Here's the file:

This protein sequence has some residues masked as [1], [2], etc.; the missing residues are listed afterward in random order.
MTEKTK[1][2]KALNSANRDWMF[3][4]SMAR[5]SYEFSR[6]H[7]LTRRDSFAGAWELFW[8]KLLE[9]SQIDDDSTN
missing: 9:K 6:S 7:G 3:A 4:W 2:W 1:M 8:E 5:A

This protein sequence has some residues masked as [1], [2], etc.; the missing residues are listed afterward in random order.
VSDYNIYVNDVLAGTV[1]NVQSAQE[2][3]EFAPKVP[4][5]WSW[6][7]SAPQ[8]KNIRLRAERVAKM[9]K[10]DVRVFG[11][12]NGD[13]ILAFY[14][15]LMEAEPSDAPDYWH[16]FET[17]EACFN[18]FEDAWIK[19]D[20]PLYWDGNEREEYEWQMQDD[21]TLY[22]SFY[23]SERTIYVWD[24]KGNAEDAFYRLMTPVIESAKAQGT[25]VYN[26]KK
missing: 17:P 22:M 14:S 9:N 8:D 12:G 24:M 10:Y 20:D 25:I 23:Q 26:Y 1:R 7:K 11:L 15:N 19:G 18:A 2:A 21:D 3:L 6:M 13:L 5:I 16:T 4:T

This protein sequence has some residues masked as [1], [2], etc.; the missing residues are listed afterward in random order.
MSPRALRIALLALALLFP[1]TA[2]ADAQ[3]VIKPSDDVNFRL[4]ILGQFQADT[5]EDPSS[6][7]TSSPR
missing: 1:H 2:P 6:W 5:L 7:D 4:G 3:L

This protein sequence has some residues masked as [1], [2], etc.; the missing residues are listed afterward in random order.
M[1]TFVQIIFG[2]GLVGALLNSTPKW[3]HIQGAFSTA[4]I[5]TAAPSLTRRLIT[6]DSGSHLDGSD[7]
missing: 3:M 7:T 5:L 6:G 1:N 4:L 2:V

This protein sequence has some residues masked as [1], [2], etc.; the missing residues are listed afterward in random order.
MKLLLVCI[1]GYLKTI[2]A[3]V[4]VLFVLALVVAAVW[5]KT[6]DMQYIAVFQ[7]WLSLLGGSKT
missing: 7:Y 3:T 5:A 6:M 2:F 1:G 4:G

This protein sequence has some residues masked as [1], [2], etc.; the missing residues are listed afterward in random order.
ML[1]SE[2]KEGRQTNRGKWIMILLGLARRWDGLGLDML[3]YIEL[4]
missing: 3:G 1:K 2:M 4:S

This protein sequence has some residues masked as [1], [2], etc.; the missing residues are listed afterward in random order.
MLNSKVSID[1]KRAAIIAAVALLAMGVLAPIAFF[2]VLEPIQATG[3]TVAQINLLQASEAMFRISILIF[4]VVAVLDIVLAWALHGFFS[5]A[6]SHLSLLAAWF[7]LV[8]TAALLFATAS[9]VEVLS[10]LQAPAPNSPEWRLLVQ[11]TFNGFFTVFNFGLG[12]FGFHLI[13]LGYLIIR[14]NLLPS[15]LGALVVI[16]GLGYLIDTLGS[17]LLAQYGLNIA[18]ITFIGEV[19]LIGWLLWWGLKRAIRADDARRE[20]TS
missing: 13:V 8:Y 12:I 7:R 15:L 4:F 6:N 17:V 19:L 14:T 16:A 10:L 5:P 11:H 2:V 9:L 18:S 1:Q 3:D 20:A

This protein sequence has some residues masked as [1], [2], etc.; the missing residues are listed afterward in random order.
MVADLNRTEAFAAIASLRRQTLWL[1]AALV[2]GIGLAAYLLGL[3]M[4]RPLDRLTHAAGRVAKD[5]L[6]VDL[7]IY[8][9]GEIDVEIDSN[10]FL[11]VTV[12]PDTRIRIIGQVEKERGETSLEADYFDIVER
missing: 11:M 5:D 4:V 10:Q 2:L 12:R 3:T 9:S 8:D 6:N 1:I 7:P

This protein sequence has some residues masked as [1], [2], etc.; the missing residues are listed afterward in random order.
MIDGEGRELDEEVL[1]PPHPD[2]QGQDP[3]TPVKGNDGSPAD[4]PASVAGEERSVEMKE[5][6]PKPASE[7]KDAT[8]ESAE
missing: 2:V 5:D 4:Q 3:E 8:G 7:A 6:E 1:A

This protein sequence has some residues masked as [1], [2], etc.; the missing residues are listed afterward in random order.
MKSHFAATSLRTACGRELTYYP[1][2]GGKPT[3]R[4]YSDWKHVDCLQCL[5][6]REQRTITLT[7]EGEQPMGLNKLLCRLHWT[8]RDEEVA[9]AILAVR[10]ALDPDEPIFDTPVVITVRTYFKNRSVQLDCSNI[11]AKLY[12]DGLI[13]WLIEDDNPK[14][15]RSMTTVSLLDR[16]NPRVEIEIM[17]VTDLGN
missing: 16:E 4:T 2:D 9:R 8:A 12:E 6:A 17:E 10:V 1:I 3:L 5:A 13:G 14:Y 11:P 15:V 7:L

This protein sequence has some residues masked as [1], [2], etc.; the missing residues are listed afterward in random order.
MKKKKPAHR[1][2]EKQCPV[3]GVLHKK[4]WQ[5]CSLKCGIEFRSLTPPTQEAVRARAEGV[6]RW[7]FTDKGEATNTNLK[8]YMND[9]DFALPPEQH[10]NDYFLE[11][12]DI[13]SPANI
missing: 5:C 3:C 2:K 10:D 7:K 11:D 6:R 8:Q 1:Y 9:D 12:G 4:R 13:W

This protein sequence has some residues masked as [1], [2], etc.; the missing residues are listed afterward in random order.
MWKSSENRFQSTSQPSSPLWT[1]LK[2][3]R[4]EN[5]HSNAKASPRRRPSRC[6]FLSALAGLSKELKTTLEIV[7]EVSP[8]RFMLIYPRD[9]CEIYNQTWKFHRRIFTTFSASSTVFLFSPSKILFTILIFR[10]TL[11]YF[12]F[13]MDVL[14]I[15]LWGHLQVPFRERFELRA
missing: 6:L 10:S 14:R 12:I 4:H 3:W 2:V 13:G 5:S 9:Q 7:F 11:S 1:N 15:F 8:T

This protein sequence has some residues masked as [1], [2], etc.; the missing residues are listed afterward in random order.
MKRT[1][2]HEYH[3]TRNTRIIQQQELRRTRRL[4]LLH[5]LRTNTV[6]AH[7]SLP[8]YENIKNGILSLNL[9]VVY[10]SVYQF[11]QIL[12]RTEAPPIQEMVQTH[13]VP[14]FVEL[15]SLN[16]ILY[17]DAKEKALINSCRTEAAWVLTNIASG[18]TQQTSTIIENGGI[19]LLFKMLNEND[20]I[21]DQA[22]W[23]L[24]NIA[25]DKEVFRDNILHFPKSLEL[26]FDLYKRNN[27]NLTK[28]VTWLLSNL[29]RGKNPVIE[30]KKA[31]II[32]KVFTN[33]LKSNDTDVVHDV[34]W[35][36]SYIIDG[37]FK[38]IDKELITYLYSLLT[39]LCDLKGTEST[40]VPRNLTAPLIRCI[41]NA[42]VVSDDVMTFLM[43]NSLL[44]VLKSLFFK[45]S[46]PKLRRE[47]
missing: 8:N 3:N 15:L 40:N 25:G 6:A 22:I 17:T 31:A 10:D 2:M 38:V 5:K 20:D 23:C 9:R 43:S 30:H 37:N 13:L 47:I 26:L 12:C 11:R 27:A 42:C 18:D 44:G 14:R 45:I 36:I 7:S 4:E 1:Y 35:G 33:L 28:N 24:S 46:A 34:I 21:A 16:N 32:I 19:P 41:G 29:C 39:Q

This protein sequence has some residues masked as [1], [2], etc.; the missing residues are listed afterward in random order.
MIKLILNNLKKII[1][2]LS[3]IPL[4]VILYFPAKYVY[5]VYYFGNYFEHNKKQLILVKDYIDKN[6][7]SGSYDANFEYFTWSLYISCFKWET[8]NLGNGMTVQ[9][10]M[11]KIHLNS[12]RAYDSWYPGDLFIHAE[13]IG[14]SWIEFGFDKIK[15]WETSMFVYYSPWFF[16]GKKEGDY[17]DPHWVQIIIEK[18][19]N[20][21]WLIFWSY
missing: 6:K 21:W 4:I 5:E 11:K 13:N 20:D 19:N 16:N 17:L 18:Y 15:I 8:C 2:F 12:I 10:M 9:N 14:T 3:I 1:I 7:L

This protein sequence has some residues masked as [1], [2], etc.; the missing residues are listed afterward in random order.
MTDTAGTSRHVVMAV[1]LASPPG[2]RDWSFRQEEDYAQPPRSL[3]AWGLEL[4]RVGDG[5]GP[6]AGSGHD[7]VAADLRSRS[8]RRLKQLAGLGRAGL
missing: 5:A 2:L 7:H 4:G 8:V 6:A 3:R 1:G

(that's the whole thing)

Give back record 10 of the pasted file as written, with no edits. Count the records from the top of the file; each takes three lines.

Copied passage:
This protein sequence has some residues masked as [1], [2], etc.; the missing residues are listed afterward in random order.
MKSHFAATSLRTACGRELTYYP[1][2]GGKPT[3]R[4]YSDWKHVDCLQCL[5][6]REQRTITLT[7]EGEQPMGLNKLLCRLHWT[8]RDEEVA[9]AILAVR[10]ALDPDEPIFDTPVVITVRTYFKNRSVQLDCSNI[11]AKLY[12]DGLI[13]WLIEDDNPK[14][15]RSMTTVSLLDR[16]NPRVEIEIM[17]VTDLGN
missing: 16:E 4:T 2:D 9:R 8:A 12:E 6:A 17:E 10:V 1:I 3:L 5:A 13:G 14:Y 11:P 15:V 7:L